Charles Lieber, the former chair of Harvard’s chemistry department, has been sentenced to six months of house arrest after he was convicted of lying to the U.S. government about receiving funds from China, federal prosecutors announced Wednesday.
Lieber was sentenced to time served, which included two days in prison, two years of supervised release with half a year of house confinement, and a $50,000 fine. The news was first reported by the Harvard Crimson.
He was found guilty in 2021 on two counts of lying to federal authorities, two counts of falsifying tax returns, and two counts of failing to report foreign finances.
Federal prosecutors alleged that Lieber had deliberately hid his involvement in China’s Thousand Talents plan — a program designed to recruit people with knowledge of foreign technology to China — to protect his career and reputation.
From roughly 2012 to 2017, he received $50,000 a month from the Wuhan University of Technology, up to $158,000 in living expenses, and more than $1.5 million in grants, according to the Department of Justice. In exchange, he agreed to publish articles under the university’s name, organize conferences, and apply for patents on behalf of the Chinese students, the Guardian reported.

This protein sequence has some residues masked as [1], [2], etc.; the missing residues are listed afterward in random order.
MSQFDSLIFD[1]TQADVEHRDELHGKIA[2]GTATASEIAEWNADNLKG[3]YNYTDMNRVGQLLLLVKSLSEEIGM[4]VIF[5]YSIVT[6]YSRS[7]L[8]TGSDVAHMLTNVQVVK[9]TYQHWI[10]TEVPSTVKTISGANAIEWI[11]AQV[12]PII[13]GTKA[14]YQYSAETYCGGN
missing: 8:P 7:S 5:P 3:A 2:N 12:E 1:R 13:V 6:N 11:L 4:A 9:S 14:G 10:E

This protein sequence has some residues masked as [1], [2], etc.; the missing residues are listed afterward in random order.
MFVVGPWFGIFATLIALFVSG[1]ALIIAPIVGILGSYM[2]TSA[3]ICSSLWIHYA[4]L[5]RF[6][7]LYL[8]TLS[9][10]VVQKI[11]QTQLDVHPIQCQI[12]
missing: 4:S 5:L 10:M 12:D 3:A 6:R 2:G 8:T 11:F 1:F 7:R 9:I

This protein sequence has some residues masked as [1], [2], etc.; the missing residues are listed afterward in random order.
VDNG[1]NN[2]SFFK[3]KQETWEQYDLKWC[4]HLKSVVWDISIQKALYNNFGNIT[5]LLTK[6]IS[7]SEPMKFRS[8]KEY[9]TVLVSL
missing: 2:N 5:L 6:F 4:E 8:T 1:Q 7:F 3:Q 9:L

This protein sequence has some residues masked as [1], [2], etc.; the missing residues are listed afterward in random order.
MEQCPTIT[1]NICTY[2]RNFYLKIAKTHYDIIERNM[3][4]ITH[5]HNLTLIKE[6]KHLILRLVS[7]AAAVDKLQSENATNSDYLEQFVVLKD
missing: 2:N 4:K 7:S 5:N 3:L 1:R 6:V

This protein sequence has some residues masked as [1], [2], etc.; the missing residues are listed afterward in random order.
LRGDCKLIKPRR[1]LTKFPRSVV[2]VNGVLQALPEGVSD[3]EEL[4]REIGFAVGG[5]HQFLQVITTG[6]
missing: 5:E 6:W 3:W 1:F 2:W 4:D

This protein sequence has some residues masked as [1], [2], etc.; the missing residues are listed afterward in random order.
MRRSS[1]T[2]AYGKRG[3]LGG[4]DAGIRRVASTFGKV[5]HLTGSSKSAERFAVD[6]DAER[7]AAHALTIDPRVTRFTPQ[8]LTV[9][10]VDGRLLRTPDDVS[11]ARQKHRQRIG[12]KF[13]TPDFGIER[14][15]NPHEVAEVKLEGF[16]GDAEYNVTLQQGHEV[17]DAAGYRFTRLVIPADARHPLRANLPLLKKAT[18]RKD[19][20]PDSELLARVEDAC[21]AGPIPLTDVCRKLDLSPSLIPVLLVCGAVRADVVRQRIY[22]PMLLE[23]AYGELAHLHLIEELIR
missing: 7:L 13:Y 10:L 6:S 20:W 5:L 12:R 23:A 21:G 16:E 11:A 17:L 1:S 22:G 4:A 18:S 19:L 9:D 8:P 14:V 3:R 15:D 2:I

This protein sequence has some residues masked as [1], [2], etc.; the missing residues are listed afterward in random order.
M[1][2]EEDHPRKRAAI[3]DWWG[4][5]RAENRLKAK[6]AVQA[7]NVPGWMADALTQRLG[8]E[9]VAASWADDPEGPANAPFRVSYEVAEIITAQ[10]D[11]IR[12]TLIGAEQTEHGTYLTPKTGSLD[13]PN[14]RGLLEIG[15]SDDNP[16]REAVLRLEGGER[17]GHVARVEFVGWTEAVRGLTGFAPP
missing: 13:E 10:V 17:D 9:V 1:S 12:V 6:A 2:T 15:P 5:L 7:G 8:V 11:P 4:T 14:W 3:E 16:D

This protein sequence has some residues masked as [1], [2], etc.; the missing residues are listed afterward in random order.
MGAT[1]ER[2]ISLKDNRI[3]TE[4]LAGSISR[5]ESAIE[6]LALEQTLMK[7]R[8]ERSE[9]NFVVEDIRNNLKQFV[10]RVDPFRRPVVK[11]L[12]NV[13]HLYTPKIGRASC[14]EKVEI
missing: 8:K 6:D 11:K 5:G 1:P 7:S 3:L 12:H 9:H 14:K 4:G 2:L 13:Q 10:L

When questioned, Lieber denied his involvement in the Chinese program to U.S. authorities.
While collaborating with the Wuhan University of Technology, Lieber also secured $15,000,000 in grant funding from the National Institute of Health and the U.S. Department of Defense, which requires grantees to declare any financial support from foreign governments.
Lieber, who is living with late-stage lymphoma, has been on paid administrative leave since being charged more than three years ago.
Last week, his attorneys asked a federal judge to spare him from prison given his poor health and the negative impact the case has had on Lieber’s career. Prosecutors requested a 90-day sentence.